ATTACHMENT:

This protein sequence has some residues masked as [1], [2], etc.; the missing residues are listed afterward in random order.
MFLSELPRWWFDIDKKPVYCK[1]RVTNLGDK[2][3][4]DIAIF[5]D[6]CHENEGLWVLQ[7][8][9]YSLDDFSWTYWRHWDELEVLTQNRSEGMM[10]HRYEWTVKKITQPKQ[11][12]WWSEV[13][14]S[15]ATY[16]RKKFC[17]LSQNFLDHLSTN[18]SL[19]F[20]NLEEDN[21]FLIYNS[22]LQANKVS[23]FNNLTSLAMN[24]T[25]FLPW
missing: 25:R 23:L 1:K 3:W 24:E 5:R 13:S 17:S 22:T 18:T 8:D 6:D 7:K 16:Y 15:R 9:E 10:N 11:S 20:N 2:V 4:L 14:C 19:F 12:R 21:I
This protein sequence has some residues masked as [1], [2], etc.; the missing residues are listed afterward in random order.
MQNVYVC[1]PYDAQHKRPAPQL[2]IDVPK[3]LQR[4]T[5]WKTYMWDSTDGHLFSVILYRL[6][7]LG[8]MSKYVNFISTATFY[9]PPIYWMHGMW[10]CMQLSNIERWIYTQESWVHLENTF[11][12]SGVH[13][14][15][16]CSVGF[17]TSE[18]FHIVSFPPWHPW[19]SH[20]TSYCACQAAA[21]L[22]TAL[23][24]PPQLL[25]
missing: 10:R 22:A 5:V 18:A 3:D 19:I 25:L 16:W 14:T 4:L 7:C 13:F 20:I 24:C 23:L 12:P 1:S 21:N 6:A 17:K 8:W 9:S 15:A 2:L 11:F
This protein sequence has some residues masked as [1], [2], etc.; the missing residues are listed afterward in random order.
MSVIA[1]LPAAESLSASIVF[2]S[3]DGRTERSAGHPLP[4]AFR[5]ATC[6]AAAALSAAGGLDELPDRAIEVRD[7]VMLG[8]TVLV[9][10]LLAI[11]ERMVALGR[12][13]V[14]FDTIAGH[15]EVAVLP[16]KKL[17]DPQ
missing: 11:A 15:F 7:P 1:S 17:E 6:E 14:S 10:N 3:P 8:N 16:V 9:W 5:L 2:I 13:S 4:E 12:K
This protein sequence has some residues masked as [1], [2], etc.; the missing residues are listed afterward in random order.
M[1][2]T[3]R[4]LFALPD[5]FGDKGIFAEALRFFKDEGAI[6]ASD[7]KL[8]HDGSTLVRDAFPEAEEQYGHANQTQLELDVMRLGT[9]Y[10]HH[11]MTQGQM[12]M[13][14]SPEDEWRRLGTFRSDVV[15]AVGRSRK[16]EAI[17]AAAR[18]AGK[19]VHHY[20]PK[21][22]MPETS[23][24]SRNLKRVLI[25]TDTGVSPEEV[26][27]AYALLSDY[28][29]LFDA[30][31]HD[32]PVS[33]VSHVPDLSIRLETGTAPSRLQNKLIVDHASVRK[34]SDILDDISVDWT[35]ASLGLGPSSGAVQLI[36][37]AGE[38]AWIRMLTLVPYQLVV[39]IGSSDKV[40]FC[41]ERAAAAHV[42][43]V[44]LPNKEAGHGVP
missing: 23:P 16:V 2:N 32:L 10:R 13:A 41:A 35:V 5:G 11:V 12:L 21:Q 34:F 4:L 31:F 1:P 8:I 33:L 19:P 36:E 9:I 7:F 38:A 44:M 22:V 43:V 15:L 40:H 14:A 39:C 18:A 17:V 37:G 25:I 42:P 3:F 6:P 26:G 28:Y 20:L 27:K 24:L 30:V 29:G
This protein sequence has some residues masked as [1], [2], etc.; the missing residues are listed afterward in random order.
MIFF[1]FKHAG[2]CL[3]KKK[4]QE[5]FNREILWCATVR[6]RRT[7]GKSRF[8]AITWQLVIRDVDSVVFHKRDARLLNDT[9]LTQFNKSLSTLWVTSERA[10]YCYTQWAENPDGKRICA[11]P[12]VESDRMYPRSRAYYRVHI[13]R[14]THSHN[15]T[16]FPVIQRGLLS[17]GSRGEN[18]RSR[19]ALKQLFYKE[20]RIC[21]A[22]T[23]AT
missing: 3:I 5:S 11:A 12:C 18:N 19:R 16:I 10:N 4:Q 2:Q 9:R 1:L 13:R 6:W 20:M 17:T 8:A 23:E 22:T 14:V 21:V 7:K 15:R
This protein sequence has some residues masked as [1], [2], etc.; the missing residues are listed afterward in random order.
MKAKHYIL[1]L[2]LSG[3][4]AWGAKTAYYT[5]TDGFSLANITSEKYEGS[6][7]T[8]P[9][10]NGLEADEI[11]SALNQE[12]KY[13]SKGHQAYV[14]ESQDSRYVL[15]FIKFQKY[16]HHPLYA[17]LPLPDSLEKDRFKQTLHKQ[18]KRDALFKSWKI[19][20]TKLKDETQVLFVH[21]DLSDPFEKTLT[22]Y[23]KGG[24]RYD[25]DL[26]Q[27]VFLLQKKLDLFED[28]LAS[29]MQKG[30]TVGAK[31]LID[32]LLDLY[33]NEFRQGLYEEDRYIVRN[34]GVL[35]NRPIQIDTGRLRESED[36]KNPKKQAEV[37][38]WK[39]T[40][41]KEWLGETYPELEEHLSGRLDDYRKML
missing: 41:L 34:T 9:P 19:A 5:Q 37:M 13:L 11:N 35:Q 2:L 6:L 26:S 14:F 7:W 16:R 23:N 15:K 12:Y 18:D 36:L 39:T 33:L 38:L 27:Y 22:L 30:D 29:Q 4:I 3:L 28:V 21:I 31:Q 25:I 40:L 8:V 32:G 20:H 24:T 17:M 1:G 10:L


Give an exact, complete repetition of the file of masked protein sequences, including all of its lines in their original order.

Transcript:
This protein sequence has some residues masked as [1], [2], etc.; the missing residues are listed afterward in random order.
MFLSELPRWWFDIDKKPVYCK[1]RVTNLGDK[2][3][4]DIAIF[5]D[6]CHENEGLWVLQ[7][8][9]YSLDDFSWTYWRHWDELEVLTQNRSEGMM[10]HRYEWTVKKITQPKQ[11][12]WWSEV[13][14]S[15]ATY[16]RKKFC[17]LSQNFLDHLSTN[18]SL[19]F[20]NLEEDN[21]FLIYNS[22]LQANKVS[23]FNNLTSLAMN[24]T[25]FLPW
missing: 25:R 23:L 1:K 3:W 24:E 5:R 13:S 17:S 22:T 18:T 8:D 6:D 7:K 16:Y 15:R 9:E 10:N 11:S 20:N 2:V 4:L 14:C 19:F 12:R 21:I
This protein sequence has some residues masked as [1], [2], etc.; the missing residues are listed afterward in random order.
MQNVYVC[1]PYDAQHKRPAPQL[2]IDVPK[3]LQR[4]T[5]WKTYMWDSTDGHLFSVILYRL[6][7]LG[8]MSKYVNFISTATFY[9]PPIYWMHGMW[10]CMQLSNIERWIYTQESWVHLENTF[11][12]SGVH[13][14][15][16]CSVGF[17]TSE[18]FHIVSFPPWHPW[19]SH[20]TSYCACQAAA[21]L[22]TAL[23][24]PPQLL[25]
missing: 10:R 22:A 5:V 18:A 3:D 19:I 25:L 16:W 14:T 4:L 7:C 13:F 20:I 24:C 23:L 12:P 1:S 21:N 6:A 17:K 8:W 9:S 15:A 2:L 11:F
This protein sequence has some residues masked as [1], [2], etc.; the missing residues are listed afterward in random order.
MSVIA[1]LPAAESLSASIVF[2]S[3]DGRTERSAGHPLP[4]AFR[5]ATC[6]AAAALSAAGGLDELPDRAIEVRD[7]VMLG[8]TVLV[9][10]LLAI[11]ERMVALGR[12][13]V[14]FDTIAGH[15]EVAVLP[16]KKL[17]DPQ
missing: 11:A 15:F 7:P 1:S 17:E 6:E 14:S 10:N 3:P 8:N 16:V 9:W 5:L 2:I 13:S 4:E 12:K
This protein sequence has some residues masked as [1], [2], etc.; the missing residues are listed afterward in random order.
M[1][2]T[3]R[4]LFALPD[5]FGDKGIFAEALRFFKDEGAI[6]ASD[7]KL[8]HDGSTLVRDAFPEAEEQYGHANQTQLELDVMRLGT[9]Y[10]HH[11]MTQGQM[12]M[13][14]SPEDEWRRLGTFRSDVV[15]AVGRSRK[16]EAI[17]AAAR[18]AGK[19]VHHY[20]PK[21][22]MPETS[23][24]SRNLKRVLI[25]TDTGVSPEEV[26][27]AYALLSDY[28][29]LFDA[30][31]HD[32]PVS[33]VSHVPDLSIRLETGTAPSRLQNKLIVDHASVRK[34]SDILDDISVDWT[35]ASLGLGPSSGAVQLI[36][37]AGE[38]AWIRMLTLVPYQLVV[39]IGSSDKV[40]FC[41]ERAAAAHV[42][43]V[44]LPNKEAGHGVP
missing: 23:P 16:V 2:N 32:L 10:R 13:A 41:A 35:V 5:G 11:V 12:L 21:Q 34:F 4:L 31:F 1:P 8:I 33:L 19:P 36:E 9:I 7:F 38:A 44:M 22:V 43:V 15:L 40:H 14:A 39:C 18:A 17:V 37:G 25:I 42:P 3:F 6:P 26:G 28:Y 20:L 27:K 24:L 30:V 29:G
This protein sequence has some residues masked as [1], [2], etc.; the missing residues are listed afterward in random order.
MIFF[1]FKHAG[2]CL[3]KKK[4]QE[5]FNREILWCATVR[6]RRT[7]GKSRF[8]AITWQLVIRDVDSVVFHKRDARLLNDT[9]LTQFNKSLSTLWVTSERA[10]YCYTQWAENPDGKRICA[11]P[12]VESDRMYPRSRAYYRVHI[13]R[14]THSHN[15]T[16]FPVIQRGLLS[17]GSRGEN[18]RSR[19]ALKQLFYKE[20]RIC[21]A[22]T[23]AT
missing: 3:I 5:S 11:A 12:C 18:N 19:R 16:I 10:N 4:Q 2:Q 9:R 1:L 13:R 6:W 20:M 17:T 8:A 23:E 22:T 14:V 21:V 7:K 15:R
This protein sequence has some residues masked as [1], [2], etc.; the missing residues are listed afterward in random order.
MKAKHYIL[1]L[2]LSG[3][4]AWGAKTAYYT[5]TDGFSLANITSEKYEGS[6][7]T[8]P[9][10]NGLEADEI[11]SALNQE[12]KY[13]SKGHQAYV[14]ESQDSRYVL[15]FIKFQKY[16]HHPLYA[17]LPLPDSLEKDRFKQTLHKQ[18]KRDALFKSWKI[19][20]TKLKDETQVLFVH[21]DLSDPFEKTLT[22]Y[23]KGG[24]RYD[25]DL[26]Q[27]VFLLQKKLDLFED[28]LAS[29]MQKG[30]TVGAK[31]LID[32]LLDLY[33]NEFRQGLYEEDRYIVRN[34]GVL[35]NRPIQIDTGRLRESED[36]KNPKKQAEV[37][38]WK[39]T[40][41]KEWLGETYPELEEHLSGRLDDYRKML
missing: 41:L 34:T 9:P 19:A 5:Q 37:M 13:L 11:N 35:Q 2:L 6:L 26:S 14:F 7:W 16:R 23:N 15:K 12:Y 18:D 36:L 39:T 33:L 38:L 27:Y 22:L 30:D 29:Q 4:I 3:L 28:V 21:I 31:Q 25:I 40:L 8:V 32:G 20:H 24:T 17:M 1:G 10:L